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Episode 246: What Goes Into Making a doTERRA Product?

In this episode we sit down with Dr. Nicole Stevens, Vice President of Clinical Research for doTERRA, and Alex DaBell, Vice President of Global Nutraceuticals and Innovation for doTERRA's R&D Department, to talk about how the R&D team and the Clinical Research team work together to bring doTERRA products to life. They'll discuss their backgrounds, the steps a product goes through before it gets released, and how you can get involved.

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Did you know that it can take years for a new doTERRA® product to get in your hands? Today we want to explore a little bit of that process.

Welcome back to Essential Oil Solutions with doTERRA: the podcast where you'll hear exciting, useful and simple everyday uses for essential oils from experts in the field.

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Today, we're excited to talk to Dr. Nicole Stephens, Vice President of Clinical research for doTERRA; and Alex Doble, Vice President of Global Nutraceuticals and Innovation for doTERRA's R&D Department, to talk about how the Research and Development team and the Clinical Research team work together to bring doTERRA products to life.


Alex and Nicole, thank you so much for being here with us today.


Yeah, it's great to be here.


Thank you.


To start off with, I want to know a little bit about each of your background. So Nicole, can you start and just tell us about your background?


Sure thing. I mean, for me, the love of science, and the love of natural products started clear back when I was a kid. My parents, you know, they were kind of on the natural product side, so I grew up a lot with it. And then, you know, I discovered science and science fairs, and I was definitely hooked.

So, through college, through graduate school, several degrees, I just wanted to study what is it about plants and their chemistry that really, you know, speaks to the human body? How are we able to use these to really better our health?

So for me, it's just kind of been this progression of interest, of discovery. And there's always something that I'm still learning, which is what I love about it.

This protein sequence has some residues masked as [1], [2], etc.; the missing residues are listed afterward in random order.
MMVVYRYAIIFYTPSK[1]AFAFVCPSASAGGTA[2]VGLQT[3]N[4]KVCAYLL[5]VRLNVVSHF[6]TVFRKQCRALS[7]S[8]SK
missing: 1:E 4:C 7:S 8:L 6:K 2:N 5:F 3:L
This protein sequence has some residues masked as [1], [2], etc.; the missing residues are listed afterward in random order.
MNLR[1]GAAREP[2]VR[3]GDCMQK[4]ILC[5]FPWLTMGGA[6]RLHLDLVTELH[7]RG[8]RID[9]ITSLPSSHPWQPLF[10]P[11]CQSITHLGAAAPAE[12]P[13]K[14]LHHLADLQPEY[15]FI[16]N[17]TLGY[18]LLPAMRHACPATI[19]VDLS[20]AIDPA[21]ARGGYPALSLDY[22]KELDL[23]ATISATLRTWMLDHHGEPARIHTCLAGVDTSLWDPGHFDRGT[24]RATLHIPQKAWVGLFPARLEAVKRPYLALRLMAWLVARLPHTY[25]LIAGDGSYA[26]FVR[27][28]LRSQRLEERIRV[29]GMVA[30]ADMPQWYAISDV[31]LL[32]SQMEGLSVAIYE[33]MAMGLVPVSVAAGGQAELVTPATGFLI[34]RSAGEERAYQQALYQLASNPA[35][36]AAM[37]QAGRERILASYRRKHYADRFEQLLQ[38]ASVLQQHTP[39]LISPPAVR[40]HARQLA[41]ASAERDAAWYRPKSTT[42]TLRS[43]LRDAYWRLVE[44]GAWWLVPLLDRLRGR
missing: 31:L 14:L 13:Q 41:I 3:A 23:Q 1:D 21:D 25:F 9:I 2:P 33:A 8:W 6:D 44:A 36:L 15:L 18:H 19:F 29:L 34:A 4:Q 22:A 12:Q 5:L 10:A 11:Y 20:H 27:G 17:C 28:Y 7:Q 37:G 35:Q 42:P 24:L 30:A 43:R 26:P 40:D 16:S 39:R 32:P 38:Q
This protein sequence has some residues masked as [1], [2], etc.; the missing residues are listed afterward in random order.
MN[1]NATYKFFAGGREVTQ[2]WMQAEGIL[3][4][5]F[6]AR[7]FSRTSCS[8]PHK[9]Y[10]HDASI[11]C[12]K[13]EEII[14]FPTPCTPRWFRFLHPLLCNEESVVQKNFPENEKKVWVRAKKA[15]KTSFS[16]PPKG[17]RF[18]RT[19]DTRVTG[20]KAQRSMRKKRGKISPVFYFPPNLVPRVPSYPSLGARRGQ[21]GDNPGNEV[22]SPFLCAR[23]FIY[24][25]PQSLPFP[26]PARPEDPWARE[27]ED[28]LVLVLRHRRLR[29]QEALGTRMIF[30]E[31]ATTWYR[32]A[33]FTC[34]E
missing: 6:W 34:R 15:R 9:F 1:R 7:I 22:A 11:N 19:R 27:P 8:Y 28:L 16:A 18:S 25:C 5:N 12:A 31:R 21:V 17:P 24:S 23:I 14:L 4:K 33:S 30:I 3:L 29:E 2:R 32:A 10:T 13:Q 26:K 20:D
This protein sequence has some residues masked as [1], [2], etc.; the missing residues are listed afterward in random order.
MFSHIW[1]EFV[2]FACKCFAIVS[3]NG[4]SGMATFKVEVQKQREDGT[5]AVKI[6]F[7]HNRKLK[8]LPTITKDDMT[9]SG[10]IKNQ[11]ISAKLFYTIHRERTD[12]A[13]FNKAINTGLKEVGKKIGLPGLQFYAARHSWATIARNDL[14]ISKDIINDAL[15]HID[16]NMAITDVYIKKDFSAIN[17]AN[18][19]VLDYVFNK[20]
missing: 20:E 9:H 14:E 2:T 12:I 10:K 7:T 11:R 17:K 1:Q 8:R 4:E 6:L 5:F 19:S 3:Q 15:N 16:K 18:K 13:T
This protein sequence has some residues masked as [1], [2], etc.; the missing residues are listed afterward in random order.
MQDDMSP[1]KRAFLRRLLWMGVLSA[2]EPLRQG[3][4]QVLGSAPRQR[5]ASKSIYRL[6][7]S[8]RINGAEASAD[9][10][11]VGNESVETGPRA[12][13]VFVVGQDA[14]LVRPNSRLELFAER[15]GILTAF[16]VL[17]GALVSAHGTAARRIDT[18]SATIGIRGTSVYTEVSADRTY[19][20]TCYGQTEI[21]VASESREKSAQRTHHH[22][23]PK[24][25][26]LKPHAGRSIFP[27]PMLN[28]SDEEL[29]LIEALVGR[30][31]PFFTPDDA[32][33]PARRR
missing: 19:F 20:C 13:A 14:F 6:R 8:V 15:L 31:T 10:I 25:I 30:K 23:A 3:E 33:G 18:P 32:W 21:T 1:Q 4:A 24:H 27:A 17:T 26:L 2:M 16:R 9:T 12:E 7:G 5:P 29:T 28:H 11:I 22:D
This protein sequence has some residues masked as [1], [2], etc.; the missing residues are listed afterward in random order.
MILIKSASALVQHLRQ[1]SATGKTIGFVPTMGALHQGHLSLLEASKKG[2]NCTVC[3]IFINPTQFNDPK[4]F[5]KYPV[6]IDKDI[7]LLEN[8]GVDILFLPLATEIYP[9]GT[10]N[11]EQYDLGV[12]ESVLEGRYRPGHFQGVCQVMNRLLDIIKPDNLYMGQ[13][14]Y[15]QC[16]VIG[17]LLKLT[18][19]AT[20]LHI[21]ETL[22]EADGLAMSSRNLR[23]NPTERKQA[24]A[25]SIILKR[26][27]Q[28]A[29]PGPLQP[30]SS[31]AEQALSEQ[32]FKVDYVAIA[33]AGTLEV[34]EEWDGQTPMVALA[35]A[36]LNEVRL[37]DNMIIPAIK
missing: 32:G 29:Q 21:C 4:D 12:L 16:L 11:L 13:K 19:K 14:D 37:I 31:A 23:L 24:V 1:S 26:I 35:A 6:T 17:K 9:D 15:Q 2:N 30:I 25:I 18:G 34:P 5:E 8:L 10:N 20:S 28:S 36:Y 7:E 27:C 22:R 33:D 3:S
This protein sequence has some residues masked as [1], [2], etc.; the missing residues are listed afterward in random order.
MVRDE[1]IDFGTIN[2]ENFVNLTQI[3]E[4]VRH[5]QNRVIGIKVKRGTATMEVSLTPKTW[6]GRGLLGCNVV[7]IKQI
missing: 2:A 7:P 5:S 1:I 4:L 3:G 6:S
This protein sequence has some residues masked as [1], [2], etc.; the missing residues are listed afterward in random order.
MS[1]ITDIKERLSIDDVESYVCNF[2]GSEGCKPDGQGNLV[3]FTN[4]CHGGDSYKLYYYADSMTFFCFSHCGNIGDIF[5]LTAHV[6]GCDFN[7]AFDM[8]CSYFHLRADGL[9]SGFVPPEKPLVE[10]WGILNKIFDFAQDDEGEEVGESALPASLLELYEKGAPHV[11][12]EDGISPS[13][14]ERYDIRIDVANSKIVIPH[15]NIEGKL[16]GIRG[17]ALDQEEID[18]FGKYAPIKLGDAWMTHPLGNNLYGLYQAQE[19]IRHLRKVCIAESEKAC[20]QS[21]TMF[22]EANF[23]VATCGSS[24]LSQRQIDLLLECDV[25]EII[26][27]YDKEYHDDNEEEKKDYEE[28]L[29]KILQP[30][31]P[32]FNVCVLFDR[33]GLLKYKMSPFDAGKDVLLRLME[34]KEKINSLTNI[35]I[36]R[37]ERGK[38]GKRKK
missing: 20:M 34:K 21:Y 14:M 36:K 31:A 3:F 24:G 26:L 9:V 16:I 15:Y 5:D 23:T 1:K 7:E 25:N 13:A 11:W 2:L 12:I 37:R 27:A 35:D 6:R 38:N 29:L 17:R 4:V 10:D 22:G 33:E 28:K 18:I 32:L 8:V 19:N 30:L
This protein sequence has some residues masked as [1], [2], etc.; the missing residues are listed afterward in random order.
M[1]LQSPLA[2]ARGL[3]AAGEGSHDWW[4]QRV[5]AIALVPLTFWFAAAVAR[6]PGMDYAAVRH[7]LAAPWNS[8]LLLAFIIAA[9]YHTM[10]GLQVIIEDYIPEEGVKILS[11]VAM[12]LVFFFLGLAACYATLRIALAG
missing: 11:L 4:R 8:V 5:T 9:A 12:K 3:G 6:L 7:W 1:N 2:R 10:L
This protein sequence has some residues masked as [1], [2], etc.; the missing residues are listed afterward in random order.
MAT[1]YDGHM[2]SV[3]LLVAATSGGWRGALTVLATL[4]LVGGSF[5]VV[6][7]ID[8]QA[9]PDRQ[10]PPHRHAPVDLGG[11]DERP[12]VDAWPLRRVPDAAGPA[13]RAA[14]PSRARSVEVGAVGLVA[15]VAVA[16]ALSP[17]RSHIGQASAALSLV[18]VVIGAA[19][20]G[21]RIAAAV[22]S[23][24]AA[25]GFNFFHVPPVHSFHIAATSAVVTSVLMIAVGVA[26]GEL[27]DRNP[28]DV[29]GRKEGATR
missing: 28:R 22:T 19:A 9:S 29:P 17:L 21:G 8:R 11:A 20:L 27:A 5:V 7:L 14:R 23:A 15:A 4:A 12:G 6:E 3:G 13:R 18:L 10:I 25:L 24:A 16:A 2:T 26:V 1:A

That is incredible.

And Alex, what about you? What is your background?


Yeah, I love the science as well. I guess that's something we share in common. And of course, my favorite course in education was physiology. I love understanding how things work with the body, and chemistry--organic chemistry, inorganic chemistry, biochemistry. It's very interesting to me to understand how and why things work the way they do. I have a very curious mind. So, I love to try new things out. I love the outdoors, love cooking, music, so I have a very broad set of interests, and they kind of all come together in science.


Absolutely. And what I get from all of that is you're both very smart and very educated.

Now, Alex, how did you get into the world of specifically Essential Oil Development.


Like Nicole, I love natural products, so I have a lot of background in the chemistry side of how things are working. And when it comes to product development, it's kind of something I stumbled across, getting into career. In transitioning from education into career, I found a way to merge that scientific background into product development.

And so that kind of started with just natural products, in general; botanical ingredients, vitamins, minerals, omega oils. And then since, I have learned more about essential oils, also of botanical origin, of course. And so, figuring out, again, the curiosity there, figuring out how these can play together, the essential oil components and the non-oil components, and really, specifically with doTERRA, leveraging that full palette that we have access to.


That is so interesting, the journey to get there.

And Nicole, what about you on the research side of things? How did you get into the essential oil research?


Yeah, for me, again, this was kind of almost accidental, maybe not accidental, but fortuitous. I was in graduate school and interested in studying natural products and my original project was going to be kind of an ethnobotanical survey of plants over in Oman. I was so excited and I was all set, and it just so happened that I was supposed to leave right after September 11th happened. And they shut down all the travel for the university. And, of course, I was devastated. I had lost my project.

And it just so happened that my professor had this little box, this dusty little box of essential oils on the back of his desk. They had been extracted and someone gave them to him and he had no idea what to do with them. And he's like, "Okay, here, have a project."

So I got to figure out what they were, first of all, because he didn't even really know, and what they were made of, and their chemistry. And then we had a really great cell culture lab so we could put these essential oils with different types of cells, see how they responded, see what happened.

Honestly, I was a little bit surprised—a lot surprised—because they smelled like perfume. I didn't expect them to do anything really, other than smell good, but they were amazing. They were very active on the cellular level and it surprised me to realize that these delicious-smelling, essential oil extracts were so powerful. And so that kind of started me on this journey.

This was back a long time ago, longer than I like to think about, but it started me on this journey of researching: they're doing this on a cellular level—what happens now when it's on the human level. We're a lot more complicated, there's a lot more systems involved when you're putting it in people, compared to just in a petri dish. So, I like to understand both sides of it. We get a picture of what's happening when we're looking at essential oils and petri dishes, but then we really like to understand what's happening, like Alex mentioned, with the physiology of a human.